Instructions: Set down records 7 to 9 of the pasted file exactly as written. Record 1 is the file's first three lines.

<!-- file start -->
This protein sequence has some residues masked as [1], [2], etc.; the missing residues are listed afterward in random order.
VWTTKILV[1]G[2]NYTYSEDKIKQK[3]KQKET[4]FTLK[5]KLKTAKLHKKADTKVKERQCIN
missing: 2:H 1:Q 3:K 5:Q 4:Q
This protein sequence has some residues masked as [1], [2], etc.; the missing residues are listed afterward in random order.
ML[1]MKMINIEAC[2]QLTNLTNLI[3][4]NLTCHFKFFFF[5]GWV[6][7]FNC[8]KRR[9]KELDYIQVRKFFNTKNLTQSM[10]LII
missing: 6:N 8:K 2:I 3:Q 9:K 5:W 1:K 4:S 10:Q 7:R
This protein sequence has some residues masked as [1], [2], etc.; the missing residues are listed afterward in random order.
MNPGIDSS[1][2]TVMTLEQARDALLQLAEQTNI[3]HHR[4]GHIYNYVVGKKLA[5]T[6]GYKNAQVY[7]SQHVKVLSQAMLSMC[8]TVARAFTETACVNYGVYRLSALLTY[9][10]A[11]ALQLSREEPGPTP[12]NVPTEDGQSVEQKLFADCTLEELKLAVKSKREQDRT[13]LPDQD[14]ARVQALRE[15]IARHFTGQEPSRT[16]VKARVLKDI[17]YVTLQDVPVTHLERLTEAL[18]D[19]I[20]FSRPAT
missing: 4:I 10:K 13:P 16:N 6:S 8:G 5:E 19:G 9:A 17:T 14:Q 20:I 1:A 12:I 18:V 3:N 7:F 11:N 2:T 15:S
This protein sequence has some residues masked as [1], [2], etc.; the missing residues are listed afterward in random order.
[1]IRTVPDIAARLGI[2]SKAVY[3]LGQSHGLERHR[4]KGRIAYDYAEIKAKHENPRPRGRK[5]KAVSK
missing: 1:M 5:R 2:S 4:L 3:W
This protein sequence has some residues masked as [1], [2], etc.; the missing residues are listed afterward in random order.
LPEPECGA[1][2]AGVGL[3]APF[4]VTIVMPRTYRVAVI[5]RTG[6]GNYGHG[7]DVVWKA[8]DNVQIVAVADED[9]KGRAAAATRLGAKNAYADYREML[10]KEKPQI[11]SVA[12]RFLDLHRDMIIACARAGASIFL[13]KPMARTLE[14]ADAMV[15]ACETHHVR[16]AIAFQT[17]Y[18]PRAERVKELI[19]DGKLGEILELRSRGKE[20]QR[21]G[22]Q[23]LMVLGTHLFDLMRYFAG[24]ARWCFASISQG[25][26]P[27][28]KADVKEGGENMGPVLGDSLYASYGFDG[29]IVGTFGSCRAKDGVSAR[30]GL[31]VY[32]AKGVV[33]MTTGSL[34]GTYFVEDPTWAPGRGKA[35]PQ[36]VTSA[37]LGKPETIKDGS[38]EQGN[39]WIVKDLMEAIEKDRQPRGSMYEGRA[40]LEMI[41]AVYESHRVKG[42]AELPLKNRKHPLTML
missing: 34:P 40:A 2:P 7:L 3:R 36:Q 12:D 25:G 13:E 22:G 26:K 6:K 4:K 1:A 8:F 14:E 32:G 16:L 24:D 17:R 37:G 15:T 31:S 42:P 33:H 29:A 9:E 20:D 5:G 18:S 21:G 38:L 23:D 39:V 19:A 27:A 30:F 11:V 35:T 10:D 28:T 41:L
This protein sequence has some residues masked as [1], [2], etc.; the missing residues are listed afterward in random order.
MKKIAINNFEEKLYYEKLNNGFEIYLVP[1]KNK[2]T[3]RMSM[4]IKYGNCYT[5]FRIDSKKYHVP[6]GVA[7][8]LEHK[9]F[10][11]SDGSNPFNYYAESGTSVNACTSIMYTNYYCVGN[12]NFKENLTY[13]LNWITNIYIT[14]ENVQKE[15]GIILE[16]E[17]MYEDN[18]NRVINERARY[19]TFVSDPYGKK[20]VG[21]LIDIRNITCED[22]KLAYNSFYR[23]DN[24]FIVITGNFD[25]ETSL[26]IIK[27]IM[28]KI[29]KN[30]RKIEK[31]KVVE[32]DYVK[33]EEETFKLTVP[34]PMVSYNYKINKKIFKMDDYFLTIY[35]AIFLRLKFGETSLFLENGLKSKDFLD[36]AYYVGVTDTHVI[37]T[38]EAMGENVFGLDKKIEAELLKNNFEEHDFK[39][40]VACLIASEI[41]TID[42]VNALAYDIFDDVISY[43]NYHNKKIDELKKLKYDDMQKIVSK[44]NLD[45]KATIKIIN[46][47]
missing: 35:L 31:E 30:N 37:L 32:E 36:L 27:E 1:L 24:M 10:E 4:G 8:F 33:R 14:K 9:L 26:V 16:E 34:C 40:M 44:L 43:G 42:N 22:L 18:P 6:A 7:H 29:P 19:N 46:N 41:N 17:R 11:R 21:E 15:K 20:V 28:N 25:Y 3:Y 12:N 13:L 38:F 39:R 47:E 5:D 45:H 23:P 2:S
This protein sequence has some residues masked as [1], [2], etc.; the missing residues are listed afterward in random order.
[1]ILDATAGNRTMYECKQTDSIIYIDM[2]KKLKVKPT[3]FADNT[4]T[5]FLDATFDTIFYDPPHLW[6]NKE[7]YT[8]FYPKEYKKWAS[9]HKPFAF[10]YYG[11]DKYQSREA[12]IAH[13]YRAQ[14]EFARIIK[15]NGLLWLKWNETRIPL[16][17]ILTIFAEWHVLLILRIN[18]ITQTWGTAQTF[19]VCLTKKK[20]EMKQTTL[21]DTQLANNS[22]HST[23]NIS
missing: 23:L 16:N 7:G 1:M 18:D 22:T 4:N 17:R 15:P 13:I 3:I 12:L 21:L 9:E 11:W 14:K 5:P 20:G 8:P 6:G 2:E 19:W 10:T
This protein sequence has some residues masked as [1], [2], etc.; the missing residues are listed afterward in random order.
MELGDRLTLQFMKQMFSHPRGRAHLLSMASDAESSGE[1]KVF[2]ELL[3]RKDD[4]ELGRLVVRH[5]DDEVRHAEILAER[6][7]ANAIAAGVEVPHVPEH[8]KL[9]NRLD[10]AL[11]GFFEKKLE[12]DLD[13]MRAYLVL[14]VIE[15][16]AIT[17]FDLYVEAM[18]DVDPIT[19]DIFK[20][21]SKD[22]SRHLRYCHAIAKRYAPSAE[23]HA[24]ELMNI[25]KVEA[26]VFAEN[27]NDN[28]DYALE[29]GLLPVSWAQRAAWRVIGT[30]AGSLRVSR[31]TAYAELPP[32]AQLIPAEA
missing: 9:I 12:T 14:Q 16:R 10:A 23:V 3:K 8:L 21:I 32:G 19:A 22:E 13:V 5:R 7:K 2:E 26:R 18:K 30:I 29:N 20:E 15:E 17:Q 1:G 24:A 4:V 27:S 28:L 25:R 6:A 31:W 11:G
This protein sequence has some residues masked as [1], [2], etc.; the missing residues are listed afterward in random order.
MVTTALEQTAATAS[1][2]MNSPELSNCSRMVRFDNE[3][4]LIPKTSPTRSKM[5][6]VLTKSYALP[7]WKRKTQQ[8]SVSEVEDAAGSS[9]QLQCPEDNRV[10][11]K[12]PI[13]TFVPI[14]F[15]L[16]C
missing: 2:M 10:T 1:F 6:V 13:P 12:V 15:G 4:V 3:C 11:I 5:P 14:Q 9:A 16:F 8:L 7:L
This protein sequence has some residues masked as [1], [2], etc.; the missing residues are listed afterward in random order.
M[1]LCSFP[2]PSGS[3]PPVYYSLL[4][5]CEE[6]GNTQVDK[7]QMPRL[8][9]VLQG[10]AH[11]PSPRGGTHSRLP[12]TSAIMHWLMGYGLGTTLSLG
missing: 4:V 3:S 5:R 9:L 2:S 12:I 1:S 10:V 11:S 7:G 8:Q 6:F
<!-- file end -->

This protein sequence has some residues masked as [1], [2], etc.; the missing residues are listed afterward in random order.
[1]ILDATAGNRTMYECKQTDSIIYIDM[2]KKLKVKPT[3]FADNT[4]T[5]FLDATFDTIFYDPPHLW[6]NKE[7]YT[8]FYPKEYKKWAS[9]HKPFAF[10]YYG[11]DKYQSREA[12]IAH[13]YRAQ[14]EFARIIK[15]NGLLWLKWNETRIPL[16][17]ILTIFAEWHVLLILRIN[18]ITQTWGTAQTF[19]VCLTKKK[20]EMKQTTL[21]DTQLANNS[22]HST[23]NIS
missing: 23:L 16:N 7:G 1:M 18:D 22:T 4:N 17:R 15:P 13:I 3:I 12:L 21:L 9:E 11:W 14:K 5:P 20:G 8:P 6:G 2:E 19:W 10:T
This protein sequence has some residues masked as [1], [2], etc.; the missing residues are listed afterward in random order.
MELGDRLTLQFMKQMFSHPRGRAHLLSMASDAESSGE[1]KVF[2]ELL[3]RKDD[4]ELGRLVVRH[5]DDEVRHAEILAER[6][7]ANAIAAGVEVPHVPEH[8]KL[9]NRLD[10]AL[11]GFFEKKLE[12]DLD[13]MRAYLVL[14]VIE[15][16]AIT[17]FDLYVEAM[18]DVDPIT[19]DIFK[20][21]SKD[22]SRHLRYCHAIAKRYAPSAE[23]HA[24]ELMNI[25]KVEA[26]VFAEN[27]NDN[28]DYALE[29]GLLPVSWAQRAAWRVIGT[30]AGSLRVSR[31]TAYAELPP[32]AQLIPAEA
missing: 9:I 12:T 14:Q 16:R 10:A 23:V 3:K 8:L 21:I 32:G 19:A 22:E 13:V 5:R 7:K 2:E 26:R 18:K 30:I 29:N 20:E 15:E 17:Q 1:G 24:A 4:V 27:S 28:L 25:R 6:A 31:W 11:G
This protein sequence has some residues masked as [1], [2], etc.; the missing residues are listed afterward in random order.
MVTTALEQTAATAS[1][2]MNSPELSNCSRMVRFDNE[3][4]LIPKTSPTRSKM[5][6]VLTKSYALP[7]WKRKTQQ[8]SVSEVEDAAGSS[9]QLQCPEDNRV[10][11]K[12]PI[13]TFVPI[14]F[15]L[16]C
missing: 2:M 10:T 1:F 6:V 13:P 12:V 15:G 4:V 3:C 11:I 5:P 14:Q 9:A 16:F 8:L 7:L